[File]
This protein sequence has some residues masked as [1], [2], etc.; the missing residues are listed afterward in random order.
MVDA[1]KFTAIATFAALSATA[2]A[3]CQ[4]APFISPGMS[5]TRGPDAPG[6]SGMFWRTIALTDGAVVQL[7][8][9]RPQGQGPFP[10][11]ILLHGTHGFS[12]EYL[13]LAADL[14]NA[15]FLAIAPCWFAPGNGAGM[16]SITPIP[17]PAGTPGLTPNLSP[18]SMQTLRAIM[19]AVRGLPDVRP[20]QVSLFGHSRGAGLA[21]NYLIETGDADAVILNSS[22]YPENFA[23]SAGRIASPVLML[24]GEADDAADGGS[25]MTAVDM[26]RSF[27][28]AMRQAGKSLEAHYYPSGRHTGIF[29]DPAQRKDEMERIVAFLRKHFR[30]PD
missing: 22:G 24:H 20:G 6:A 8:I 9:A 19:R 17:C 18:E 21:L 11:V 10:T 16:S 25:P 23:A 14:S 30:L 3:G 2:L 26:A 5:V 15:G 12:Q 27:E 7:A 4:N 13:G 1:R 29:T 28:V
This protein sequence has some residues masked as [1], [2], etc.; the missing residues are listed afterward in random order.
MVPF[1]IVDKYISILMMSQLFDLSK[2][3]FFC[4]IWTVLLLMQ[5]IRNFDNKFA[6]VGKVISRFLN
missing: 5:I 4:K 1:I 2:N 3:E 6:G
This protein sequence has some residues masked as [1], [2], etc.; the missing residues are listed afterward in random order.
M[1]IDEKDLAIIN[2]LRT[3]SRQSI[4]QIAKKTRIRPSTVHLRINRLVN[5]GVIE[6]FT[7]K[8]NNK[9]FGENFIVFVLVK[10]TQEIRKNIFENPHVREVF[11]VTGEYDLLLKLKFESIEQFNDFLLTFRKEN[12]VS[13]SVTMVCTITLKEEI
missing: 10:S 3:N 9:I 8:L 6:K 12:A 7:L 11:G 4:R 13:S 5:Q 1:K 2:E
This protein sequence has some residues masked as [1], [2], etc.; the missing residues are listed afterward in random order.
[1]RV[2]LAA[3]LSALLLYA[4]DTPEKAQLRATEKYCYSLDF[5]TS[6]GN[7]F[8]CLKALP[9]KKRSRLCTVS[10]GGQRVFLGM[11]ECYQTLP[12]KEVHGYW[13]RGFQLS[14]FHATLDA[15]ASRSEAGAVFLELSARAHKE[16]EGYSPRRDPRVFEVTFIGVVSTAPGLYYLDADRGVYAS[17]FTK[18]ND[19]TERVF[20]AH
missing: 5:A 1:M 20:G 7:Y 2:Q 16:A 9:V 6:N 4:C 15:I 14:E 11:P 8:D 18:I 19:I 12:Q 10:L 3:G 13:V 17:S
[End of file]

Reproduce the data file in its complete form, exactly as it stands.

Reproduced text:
This protein sequence has some residues masked as [1], [2], etc.; the missing residues are listed afterward in random order.
MVDA[1]KFTAIATFAALSATA[2]A[3]CQ[4]APFISPGMS[5]TRGPDAPG[6]SGMFWRTIALTDGAVVQL[7][8][9]RPQGQGPFP[10][11]ILLHGTHGFS[12]EYL[13]LAADL[14]NA[15]FLAIAPCWFAPGNGAGM[16]SITPIP[17]PAGTPGLTPNLSP[18]SMQTLRAIM[19]AVRGLPDVRP[20]QVSLFGHSRGAGLA[21]NYLIETGDADAVILNSS[22]YPENFA[23]SAGRIASPVLML[24]GEADDAADGGS[25]MTAVDM[26]RSF[27][28]AMRQAGKSLEAHYYPSGRHTGIF[29]DPAQRKDEMERIVAFLRKHFR[30]PD
missing: 22:G 24:H 20:G 6:A 8:I 9:A 19:R 17:C 18:E 21:L 11:V 10:T 16:S 25:P 23:A 14:S 30:L 3:G 2:L 26:A 5:V 15:G 12:Q 27:E 7:A 4:N 13:G 1:R 29:T 28:V
This protein sequence has some residues masked as [1], [2], etc.; the missing residues are listed afterward in random order.
MVPF[1]IVDKYISILMMSQLFDLSK[2][3]FFC[4]IWTVLLLMQ[5]IRNFDNKFA[6]VGKVISRFLN
missing: 5:I 4:K 1:I 2:N 3:E 6:G
This protein sequence has some residues masked as [1], [2], etc.; the missing residues are listed afterward in random order.
M[1]IDEKDLAIIN[2]LRT[3]SRQSI[4]QIAKKTRIRPSTVHLRINRLVN[5]GVIE[6]FT[7]K[8]NNK[9]FGENFIVFVLVK[10]TQEIRKNIFENPHVREVF[11]VTGEYDLLLKLKFESIEQFNDFLLTFRKEN[12]VS[13]SVTMVCTITLKEEI
missing: 10:S 3:N 9:I 8:L 6:K 12:A 7:L 11:G 4:R 13:S 5:Q 1:K 2:E
This protein sequence has some residues masked as [1], [2], etc.; the missing residues are listed afterward in random order.
[1]RV[2]LAA[3]LSALLLYA[4]DTPEKAQLRATEKYCYSLDF[5]TS[6]GN[7]F[8]CLKALP[9]KKRSRLCTVS[10]GGQRVFLGM[11]ECYQTLP[12]KEVHGYW[13]RGFQLS[14]FHATLDA[15]ASRSEAGAVFLELSARAHKE[16]EGYSPRRDPRVFEVTFIGVVSTAPGLYYLDADRGVYAS[17]FTK[18]ND[19]TERVF[20]AH
missing: 5:A 1:M 20:G 7:Y 2:Q 16:A 9:V 6:N 4:C 15:I 14:E 11:P 8:D 18:I 19:I 12:Q 10:L 3:G 13:V 17:S